Words by Sam Haddad
Thumbing through Alan Hinkes’s twitter feed is like taking a whirlwind photo tour of Britain’s most beautiful hilltops. Helvellyn, Blencathra, Tryfan, Snowdon, Scafell Pike…they’re all there, in all seasons and in all weather. But what you won’t see much of is Hinkes himself. “I think selfies should be banned,” the celebrated climber and mountaineer tells me in this thick Yorkshire accent.
“I’m a photographer and I take photographs of landscapes, which often include people, but I don’t take selfies,” he says. Hinkes doesn’t like the way the landscape is relegated to the background in a selfie, or at times blocked out entirely, when it should be the main story. Though he goes on to dryly suggest he may have invented the selfie in 2005: “On the summit of Kangchenjunga, the third highest mountain in the world, I held my digital camera at arm’s length but I called it an ‘arm’s lengthie’. No one called them selfies back then.”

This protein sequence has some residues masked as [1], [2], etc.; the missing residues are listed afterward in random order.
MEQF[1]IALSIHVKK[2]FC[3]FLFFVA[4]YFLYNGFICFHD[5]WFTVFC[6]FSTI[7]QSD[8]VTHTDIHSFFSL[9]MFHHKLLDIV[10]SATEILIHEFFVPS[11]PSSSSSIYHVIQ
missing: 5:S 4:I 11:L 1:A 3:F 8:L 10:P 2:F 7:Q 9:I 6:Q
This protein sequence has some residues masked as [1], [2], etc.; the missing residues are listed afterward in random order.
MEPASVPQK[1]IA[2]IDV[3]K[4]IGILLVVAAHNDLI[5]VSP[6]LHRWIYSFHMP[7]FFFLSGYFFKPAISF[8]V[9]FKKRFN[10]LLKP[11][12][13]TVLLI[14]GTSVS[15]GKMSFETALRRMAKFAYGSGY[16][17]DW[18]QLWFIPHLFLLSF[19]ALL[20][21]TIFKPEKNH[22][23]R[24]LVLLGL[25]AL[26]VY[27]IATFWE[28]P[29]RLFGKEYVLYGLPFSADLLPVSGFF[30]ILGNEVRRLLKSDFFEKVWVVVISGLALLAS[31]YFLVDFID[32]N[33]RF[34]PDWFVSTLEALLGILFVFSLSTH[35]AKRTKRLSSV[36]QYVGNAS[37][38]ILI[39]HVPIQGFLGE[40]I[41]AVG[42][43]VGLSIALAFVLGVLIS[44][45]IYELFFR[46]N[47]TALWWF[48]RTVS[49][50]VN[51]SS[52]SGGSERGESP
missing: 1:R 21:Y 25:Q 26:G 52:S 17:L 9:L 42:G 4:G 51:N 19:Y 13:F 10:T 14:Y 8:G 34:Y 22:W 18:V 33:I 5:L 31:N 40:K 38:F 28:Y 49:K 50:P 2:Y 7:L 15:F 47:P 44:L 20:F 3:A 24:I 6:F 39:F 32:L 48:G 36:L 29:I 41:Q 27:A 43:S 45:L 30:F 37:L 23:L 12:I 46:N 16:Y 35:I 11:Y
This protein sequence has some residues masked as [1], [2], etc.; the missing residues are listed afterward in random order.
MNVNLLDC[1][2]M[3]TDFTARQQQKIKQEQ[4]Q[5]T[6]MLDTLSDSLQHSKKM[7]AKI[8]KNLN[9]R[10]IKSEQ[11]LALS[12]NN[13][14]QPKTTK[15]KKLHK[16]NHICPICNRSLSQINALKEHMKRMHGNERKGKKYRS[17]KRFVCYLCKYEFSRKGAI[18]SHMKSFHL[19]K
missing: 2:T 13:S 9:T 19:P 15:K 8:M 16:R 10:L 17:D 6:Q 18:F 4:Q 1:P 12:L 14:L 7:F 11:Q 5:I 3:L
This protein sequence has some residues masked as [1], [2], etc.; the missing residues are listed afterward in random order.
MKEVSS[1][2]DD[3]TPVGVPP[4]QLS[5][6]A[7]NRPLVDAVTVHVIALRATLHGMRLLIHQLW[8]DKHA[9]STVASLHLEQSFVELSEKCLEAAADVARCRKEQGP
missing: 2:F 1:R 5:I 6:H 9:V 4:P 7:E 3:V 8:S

Hinkes, now 62 and with an OBE attached to his name, had been climbing Kangchenjunga, which lies partly in India and partly in Nepal, as part of a bold attempt to climb each of the 14 peaks that are over 8,000 metres; the 8,000ers, as they’re known in climbing circles. He is the first and only British climber to have achieved the feat.